Biases In Psychology Which Affect How People’s Intellectual Contribution Is Valued; Implicit and Explicit Bias
This is the second part of the paper I have written examining biases In psychology which affect how people’s intellectual contribution is valued. As an enquiry, the first part examined the central notion that ‘Prejudicial and Biased Reasoning is Illogical and Irrational’. The final part of the series explores Behavioural Reactions to Dissonance and Confirmation Bias.
In this next part of the paper, we go on to examine the differences between inherent and explicit bias, followed by looking at what is meant by cognitive bias and how they affect the judgements we make.
Prejudices and biases can be conscious or unconscious – explicit or implicit. As the famous pioneer of psychology Carl Jung put it: “Everyone knows nowadays that people ‘have complexes.’ What is not so well known, though far more important theoretically, is that complexes can have us. The existence of complexes throws serious doubt on the naive assumption of the unity of consciousness, which is equated with ‘psyche’, and on the supremacy of the will.” (Jung, 2014)
A complex is described as ‘an unconscious organized set of memories, associations, fantasies, expectations, and behaviour patterns or tendencies around a core element which is accompanied by strong emotions’ (Roesler, 2017). I suggest that this is an appropriate description of how prejudices are rooted in our psychology, and that they present as vividly as daylight often contradicting an openly espoused set of values.
Where dissociation was largely recognised by psychologists as a feature of pathology (that is of illness) Jung was to articulate dissociation in a much more universal and everyday sense suggesting that ‘autonomous complexes’ or ‘splinter psyches’ exist on a continuum from the normal functioning of the individual in society to abnormal mental states which get identified as ‘multiple personality disorder’ or ‘alternate personalities’ (Noll, 1989).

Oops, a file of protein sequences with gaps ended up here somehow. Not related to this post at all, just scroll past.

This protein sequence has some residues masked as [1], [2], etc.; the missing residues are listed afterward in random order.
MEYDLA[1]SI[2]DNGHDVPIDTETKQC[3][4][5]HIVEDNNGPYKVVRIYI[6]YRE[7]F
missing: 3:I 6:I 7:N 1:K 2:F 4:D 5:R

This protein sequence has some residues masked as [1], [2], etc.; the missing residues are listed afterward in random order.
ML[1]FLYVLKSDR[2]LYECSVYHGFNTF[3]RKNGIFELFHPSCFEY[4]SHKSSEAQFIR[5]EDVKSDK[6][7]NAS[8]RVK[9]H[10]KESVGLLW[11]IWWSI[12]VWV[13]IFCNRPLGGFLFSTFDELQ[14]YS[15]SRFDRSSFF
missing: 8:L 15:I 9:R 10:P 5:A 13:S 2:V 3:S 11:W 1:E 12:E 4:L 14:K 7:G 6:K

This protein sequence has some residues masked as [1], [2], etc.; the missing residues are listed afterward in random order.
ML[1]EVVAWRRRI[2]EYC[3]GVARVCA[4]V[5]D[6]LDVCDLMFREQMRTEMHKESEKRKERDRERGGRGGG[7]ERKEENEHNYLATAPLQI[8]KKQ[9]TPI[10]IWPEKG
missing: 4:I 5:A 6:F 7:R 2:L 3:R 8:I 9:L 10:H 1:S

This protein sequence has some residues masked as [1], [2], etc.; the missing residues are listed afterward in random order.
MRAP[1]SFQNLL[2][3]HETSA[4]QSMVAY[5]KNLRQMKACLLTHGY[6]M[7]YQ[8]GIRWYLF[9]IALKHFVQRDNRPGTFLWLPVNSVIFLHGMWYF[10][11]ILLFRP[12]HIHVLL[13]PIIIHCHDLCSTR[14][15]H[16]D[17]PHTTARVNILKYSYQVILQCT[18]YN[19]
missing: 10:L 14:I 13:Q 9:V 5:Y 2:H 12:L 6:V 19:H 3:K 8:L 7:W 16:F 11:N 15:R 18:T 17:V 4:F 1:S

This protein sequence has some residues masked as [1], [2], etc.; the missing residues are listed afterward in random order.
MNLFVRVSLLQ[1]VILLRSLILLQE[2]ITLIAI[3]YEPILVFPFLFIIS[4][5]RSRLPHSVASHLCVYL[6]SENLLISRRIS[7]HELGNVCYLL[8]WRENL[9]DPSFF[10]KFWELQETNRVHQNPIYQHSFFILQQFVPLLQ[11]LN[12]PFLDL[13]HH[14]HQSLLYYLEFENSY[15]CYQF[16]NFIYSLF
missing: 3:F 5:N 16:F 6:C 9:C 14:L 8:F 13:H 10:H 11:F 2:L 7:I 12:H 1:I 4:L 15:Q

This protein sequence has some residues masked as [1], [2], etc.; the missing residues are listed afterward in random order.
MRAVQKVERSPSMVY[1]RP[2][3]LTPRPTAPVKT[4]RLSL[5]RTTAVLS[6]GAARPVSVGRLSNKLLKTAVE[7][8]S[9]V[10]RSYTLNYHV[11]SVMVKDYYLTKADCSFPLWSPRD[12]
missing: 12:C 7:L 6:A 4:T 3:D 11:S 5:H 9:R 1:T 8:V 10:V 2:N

I see this kind of dissociative psychological dynamic as active in group dynamics in things as normative as friendship and professional networks. It more vividly exists amongst the darker sociological phenomena of the ostracism of outgroups.
This all poses interesting and challenging questions, particularly when we hear the commonly rehearsed in-defence adages that get wheeled out along the lines of ‘Im not racist, some of my best friends are black‘; ‘Im not sexist, I love women’; ‘Im not prejudiced against the homeless, Im doing them a favour by not giving them money as they will only spend it on booze and drugs’….
Often people fail to see things from other people’s perspectives and points of view. What would happen if we tuned into the thoughts of the friends to find that they were thinking ‘Yeah, he/she is fairly harmless, they are just a bit racist and unaware’…
Social psychologists David Dunning and Justin Kruger, after which the ‘Dunning–Kruger effect’ is named, studied a particular kind of cognitive bias which showed how people tend to hold overly favourable views of their social and intellectual abilities whilst often lacking the competences required to correct these misperceptions (Kruger & Dunning, 1999).
Once again, the evidence points to reasons why we must develop mechanisms for checking and correcting our cognitive biases – particularly those which are unconscious and implicit in people who believe they are not behaving in prejudiced ways.
A famous incident that happened in 2018 in the United States is where two black men were arrested without reason by police officers in a Starbucks coffee shop. This caused a national scandal as people who were watching on filmed the incident and challenged the police officers before the two men were handcuffed and taken away. This caused the Starbucks chain to close all 8000 shops in the country for a day of implicit bias training.
The BBC reported on Starbucks race row: Howard Schultz ‘ashamed’ of cafe arrest
Our understandings are shaped by our experience, encounters, what we have been taught and the cultures which we have been privy to. A considerable body of evidence demonstrates that most people hold unconscious, implicit assumptions which affect their judgments and perceptions of other people.
John Searle wrote the book ‘The Construction of Social Reality’ which examines how we create our world views based upon the materials we have had available to us viewing them as objectively valuable and subjectively meaningful.
Implicit bias manifests in the expectations or assumptions people hold about physical or social characteristics and these are shaped by categorical presumptions (stereotypes) that are based on factors like a person’s gender, socio-economic status, ethnicity, sexuality, physical ability or age.
Even in people who have conscious intentions to be fair, and who believe that they are egalitarian, implicit biases occur. What is termed ‘the illusion of transparency’ comes into play which describes a tendency for people to overestimate the degree to which their personal mental state is known by others. Another orientation of this is the ‘observer’s illusion of transparency’ where the tendency for people to overestimate how well they understand other people’s personal mental states (Savitsky & Gilovich, 2003).